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Discussion Starter · #1 ·
Just wanted to pick the more educated brains here about towing a large TT with the Tundra. I work construction and am considering buying a trailer to live out of while on shorter jobs. With the economy the way it is most of the work is small capital stuff sometimes only lasting a few months. That being said I need to get a trailer that I’m comfortable living out of…if I can’t do this I’ll just stick to living out of apartments but I like the idea of having my own place, even if it is a trailer.

The only travel trailers that I really have liked to far are the Open Range Journeyer TT340FLR and TT337RLS . I am a tall guy (6’3”) and these trailers have the head room I need in a large enough trailer I won’t feel too cramped.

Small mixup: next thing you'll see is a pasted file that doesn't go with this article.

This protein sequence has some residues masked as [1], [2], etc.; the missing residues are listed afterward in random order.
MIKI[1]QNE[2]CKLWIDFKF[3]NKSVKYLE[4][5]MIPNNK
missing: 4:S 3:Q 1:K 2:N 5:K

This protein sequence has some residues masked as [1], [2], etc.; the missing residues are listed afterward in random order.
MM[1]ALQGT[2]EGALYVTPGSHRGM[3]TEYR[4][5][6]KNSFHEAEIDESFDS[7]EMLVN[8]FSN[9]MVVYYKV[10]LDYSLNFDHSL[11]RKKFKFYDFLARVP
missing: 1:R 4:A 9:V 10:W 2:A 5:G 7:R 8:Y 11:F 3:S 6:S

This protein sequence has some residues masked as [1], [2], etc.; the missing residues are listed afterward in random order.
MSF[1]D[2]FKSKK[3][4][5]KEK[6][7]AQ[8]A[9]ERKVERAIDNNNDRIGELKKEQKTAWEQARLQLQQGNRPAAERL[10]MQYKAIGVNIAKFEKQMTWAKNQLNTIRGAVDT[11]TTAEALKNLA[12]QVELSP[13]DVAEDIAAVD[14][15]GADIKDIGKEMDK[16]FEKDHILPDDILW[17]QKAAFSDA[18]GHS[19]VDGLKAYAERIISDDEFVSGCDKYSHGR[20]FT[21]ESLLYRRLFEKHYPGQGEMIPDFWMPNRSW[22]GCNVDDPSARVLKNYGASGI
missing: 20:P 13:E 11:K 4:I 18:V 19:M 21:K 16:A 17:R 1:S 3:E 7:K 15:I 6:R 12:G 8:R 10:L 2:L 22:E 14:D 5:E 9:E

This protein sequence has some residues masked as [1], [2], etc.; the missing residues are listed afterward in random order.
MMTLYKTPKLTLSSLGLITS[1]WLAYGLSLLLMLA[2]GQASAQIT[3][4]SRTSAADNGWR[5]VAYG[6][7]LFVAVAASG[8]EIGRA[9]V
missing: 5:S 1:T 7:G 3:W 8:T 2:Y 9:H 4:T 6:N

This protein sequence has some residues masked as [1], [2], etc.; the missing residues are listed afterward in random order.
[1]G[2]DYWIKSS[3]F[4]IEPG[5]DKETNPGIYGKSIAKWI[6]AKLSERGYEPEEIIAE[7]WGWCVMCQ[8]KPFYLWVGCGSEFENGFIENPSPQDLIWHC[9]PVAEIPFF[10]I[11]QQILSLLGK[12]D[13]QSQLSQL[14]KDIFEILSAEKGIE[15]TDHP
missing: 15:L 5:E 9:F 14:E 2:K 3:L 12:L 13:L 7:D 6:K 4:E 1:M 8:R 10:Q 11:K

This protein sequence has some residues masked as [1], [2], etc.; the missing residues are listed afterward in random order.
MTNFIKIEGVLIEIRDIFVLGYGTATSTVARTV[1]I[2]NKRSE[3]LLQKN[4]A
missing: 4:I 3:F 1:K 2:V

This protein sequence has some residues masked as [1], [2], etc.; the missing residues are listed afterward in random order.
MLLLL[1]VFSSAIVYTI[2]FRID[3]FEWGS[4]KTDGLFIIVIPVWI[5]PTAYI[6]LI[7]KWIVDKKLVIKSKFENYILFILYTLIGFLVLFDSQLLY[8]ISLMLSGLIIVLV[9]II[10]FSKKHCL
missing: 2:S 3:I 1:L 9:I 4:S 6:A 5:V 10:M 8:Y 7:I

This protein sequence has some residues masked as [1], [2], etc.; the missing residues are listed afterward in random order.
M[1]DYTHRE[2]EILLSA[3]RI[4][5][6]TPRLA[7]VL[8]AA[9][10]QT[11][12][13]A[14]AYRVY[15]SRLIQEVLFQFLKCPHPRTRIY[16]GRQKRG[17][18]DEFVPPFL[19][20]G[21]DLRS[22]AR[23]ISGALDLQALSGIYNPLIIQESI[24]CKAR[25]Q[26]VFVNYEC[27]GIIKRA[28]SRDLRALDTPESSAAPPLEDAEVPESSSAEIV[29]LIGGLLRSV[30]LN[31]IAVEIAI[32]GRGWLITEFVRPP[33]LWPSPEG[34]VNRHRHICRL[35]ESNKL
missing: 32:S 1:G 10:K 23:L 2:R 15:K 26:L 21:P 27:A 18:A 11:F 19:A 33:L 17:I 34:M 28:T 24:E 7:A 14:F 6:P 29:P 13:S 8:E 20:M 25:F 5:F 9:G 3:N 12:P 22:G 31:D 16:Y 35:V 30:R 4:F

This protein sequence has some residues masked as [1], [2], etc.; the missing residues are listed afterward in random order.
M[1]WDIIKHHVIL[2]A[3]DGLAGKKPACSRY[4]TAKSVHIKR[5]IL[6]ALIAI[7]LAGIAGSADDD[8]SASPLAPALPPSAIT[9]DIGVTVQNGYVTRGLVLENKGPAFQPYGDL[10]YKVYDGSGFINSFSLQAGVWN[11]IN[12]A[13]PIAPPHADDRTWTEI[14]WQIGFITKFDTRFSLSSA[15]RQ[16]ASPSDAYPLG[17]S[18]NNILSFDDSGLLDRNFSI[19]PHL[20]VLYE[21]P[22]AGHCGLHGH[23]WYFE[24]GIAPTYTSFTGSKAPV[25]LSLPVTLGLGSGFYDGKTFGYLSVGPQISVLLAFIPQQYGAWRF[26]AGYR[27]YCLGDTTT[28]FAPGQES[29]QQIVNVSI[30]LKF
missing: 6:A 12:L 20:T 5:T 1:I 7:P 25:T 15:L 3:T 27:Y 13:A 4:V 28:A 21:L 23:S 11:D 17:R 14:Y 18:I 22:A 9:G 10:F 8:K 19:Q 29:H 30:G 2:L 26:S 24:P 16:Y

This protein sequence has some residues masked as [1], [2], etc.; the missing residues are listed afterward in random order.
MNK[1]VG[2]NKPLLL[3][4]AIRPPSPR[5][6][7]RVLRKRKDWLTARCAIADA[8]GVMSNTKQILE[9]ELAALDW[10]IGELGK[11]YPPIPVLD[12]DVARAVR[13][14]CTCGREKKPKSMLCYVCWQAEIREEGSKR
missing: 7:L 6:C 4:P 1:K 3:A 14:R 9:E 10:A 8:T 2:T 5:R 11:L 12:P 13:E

I really think I would like the TT340FLR the best since it has a large under storage area however it is heavier then the 337. Hitch weight is 1270lbs and GVW is 11600. I know this hitch weight is pretty high and being even farther back over the axle versus a fifth wheel maybe it would be too much? I would have a dirt bike in the bed of my truck as well at 250lbs. I figured that with the large storage compartment being behind the axles in this trailer I could lighten the hitch weight a bit but I know you don’t want it to get too light on such a heavy trailer.

The TT337RLS is essentially the same layout just flipped around rear lounge but it doesn’t have any underneath storage which I would miss. Hitch weight is 780 lbs and GVW is 10400.

I would plan on purchasing a good WD hitch and already have 10 ply tires. Would do airbags as well if needed. Anyone have experience towing large TT’s such as these? The 340FLS would definitely be my choice but it’s considerably heavier especially with the hitch weight. I’d love to have a fifth wheel but anything built like I would need it to live in (enough headroom up front over the living area for me and the 4 seasons package ect) seem to have hitch weights of around 1900lbs min and I think this would be too much although I know some do tow it. I’d take any other trailer suggestions anyone had as well. What you guys think?